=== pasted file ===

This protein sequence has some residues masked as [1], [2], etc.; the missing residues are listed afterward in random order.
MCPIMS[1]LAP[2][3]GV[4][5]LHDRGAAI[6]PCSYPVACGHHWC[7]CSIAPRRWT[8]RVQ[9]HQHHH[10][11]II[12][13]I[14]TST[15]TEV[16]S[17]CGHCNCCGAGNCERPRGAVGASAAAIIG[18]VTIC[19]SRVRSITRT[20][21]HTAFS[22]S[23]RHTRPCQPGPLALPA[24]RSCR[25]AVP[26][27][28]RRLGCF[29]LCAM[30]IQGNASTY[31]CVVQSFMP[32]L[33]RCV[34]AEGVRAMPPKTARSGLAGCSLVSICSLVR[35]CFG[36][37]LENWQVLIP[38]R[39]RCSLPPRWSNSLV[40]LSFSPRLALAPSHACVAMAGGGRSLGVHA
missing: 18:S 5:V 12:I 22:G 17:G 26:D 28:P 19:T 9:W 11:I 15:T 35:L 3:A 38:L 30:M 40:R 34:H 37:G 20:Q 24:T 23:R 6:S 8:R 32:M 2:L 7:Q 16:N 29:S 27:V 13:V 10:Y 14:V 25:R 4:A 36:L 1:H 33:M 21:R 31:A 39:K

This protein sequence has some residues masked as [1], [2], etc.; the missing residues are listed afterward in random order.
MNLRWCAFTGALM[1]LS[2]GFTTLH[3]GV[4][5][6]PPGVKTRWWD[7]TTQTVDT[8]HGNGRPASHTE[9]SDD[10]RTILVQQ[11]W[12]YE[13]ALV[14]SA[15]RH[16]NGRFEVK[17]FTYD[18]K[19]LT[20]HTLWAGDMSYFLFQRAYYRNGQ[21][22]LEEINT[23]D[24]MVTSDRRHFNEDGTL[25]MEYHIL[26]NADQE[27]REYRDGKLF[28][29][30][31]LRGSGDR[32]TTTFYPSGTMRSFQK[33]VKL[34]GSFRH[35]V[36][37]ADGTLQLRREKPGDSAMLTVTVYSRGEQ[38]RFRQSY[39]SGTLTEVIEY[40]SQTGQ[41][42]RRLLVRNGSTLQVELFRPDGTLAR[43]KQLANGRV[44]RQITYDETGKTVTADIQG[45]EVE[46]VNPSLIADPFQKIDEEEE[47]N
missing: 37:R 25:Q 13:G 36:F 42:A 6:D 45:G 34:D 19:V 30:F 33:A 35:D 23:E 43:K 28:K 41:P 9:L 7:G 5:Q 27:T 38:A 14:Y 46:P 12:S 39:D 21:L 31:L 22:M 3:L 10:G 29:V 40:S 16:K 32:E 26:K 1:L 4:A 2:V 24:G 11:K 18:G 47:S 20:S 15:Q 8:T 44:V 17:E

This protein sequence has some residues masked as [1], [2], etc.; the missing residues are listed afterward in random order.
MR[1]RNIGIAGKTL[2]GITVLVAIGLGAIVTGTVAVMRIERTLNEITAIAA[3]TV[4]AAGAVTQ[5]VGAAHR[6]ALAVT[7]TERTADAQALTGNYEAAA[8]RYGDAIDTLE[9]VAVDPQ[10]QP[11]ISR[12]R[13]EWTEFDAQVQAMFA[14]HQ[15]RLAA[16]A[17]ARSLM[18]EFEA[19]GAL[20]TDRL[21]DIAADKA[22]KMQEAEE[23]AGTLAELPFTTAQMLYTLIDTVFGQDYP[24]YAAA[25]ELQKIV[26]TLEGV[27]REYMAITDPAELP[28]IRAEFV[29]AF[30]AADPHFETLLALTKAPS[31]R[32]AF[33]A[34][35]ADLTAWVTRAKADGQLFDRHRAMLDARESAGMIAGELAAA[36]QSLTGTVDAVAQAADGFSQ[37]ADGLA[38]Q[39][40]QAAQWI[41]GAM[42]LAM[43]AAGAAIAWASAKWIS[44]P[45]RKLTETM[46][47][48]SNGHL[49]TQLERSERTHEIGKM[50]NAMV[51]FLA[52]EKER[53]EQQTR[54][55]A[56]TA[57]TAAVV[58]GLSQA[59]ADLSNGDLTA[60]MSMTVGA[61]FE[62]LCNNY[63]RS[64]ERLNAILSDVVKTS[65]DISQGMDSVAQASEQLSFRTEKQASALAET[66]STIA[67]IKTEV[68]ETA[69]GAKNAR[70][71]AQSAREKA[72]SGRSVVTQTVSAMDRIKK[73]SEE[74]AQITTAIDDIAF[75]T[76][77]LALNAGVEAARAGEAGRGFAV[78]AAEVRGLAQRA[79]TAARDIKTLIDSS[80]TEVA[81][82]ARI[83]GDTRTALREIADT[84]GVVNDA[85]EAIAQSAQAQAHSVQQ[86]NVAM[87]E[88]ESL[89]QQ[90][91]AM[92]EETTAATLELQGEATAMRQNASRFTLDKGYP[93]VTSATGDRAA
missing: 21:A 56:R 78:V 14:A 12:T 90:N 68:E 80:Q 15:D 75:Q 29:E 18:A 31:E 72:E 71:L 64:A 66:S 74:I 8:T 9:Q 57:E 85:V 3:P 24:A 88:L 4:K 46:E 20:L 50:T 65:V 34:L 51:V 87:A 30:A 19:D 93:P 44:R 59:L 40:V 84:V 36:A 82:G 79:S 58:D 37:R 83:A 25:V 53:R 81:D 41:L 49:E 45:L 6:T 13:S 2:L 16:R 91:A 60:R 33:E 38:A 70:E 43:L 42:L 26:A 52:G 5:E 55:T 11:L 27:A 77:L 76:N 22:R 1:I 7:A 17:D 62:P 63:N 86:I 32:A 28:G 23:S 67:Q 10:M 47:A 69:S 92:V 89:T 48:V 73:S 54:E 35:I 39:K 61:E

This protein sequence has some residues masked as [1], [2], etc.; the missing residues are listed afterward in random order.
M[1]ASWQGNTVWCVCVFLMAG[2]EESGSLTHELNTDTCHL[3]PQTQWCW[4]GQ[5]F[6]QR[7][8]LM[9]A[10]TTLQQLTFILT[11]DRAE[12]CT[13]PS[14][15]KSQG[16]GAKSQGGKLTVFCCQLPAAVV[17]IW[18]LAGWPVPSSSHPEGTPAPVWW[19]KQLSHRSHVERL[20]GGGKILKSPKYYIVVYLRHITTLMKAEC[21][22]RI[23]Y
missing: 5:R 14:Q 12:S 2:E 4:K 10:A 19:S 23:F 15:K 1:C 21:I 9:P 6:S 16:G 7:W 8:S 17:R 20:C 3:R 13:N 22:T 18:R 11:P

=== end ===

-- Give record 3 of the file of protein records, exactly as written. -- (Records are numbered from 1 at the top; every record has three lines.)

This protein sequence has some residues masked as [1], [2], etc.; the missing residues are listed afterward in random order.
MR[1]RNIGIAGKTL[2]GITVLVAIGLGAIVTGTVAVMRIERTLNEITAIAA[3]TV[4]AAGAVTQ[5]VGAAHR[6]ALAVT[7]TERTADAQALTGNYEAAA[8]RYGDAIDTLE[9]VAVDPQ[10]QP[11]ISR[12]R[13]EWTEFDAQVQAMFA[14]HQ[15]RLAA[16]A[17]ARSLM[18]EFEA[19]GAL[20]TDRL[21]DIAADKA[22]KMQEAEE[23]AGTLAELPFTTAQMLYTLIDTVFGQDYP[24]YAAA[25]ELQKIV[26]TLEGV[27]REYMAITDPAELP[28]IRAEFV[29]AF[30]AADPHFETLLALTKAPS[31]R[32]AF[33]A[34][35]ADLTAWVTRAKADGQLFDRHRAMLDARESAGMIAGELAAA[36]QSLTGTVDAVAQAADGFSQ[37]ADGLA[38]Q[39][40]QAAQWI[41]GAM[42]LAM[43]AAGAAIAWASAKWIS[44]P[45]RKLTETM[46][47][48]SNGHL[49]TQLERSERTHEIGKM[50]NAMV[51]FLA[52]EKER[53]EQQTR[54][55]A[56]TA[57]TAAVV[58]GLSQA[59]ADLSNGDLTA[60]MSMTVGA[61]FE[62]LCNNY[63]RS[64]ERLNAILSDVVKTS[65]DISQGMDSVAQASEQLSFRTEKQASALAET[66]STIA[67]IKTEV[68]ETA[69]GAKNAR[70][71]AQSAREKA[72]SGRSVVTQTVSAMDRIKK[73]SEE[74]AQITTAIDDIAF[75]T[76][77]LALNAGVEAARAGEAGRGFAV[78]AAEVRGLAQRA[79]TAARDIKTLIDSS[80]TEVA[81][82]ARI[83]GDTRTALREIADT[84]GVVNDA[85]EAIAQSAQAQAHSVQQ[86]NVAM[87]E[88]ESL[89]QQ[90][91]AM[92]EETTAATLELQGEATAMRQNASRFTLDKGYP[93]VTSATGDRAA
missing: 21:A 56:R 78:V 14:A 12:T 90:N 68:E 80:Q 15:D 75:Q 29:E 18:A 31:E 72:E 71:L 64:A 66:S 74:I 8:T 9:Q 57:E 85:V 3:P 24:A 88:L 4:K 46:E 20:L 50:T 65:V 34:L 51:V 87:A 30:A 19:D 93:P 44:R 59:L 40:V 84:V 36:A 82:G 79:S 58:D 37:R 83:A 25:V 53:R 81:D 41:L 49:E 45:L 6:T 13:S 2:L 16:R 91:A 60:R 33:E 38:A 70:E 43:L 42:L 26:A 52:G 5:E 55:T 11:L 27:A 77:L 76:N 22:R 1:I 7:A 17:D 62:P 63:N 86:I 32:A 28:G 23:S 67:Q 10:M 47:A 69:S 92:V 89:T 48:V 73:S 54:E 35:I 39:K 61:E